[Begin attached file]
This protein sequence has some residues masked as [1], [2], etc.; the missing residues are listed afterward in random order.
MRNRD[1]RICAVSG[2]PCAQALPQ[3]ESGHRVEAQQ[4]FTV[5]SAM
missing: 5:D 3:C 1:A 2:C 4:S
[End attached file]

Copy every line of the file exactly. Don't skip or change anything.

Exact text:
This protein sequence has some residues masked as [1], [2], etc.; the missing residues are listed afterward in random order.
MRNRD[1]RICAVSG[2]PCAQALPQ[3]ESGHRVEAQQ[4]FTV[5]SAM
missing: 5:D 3:C 1:A 2:C 4:S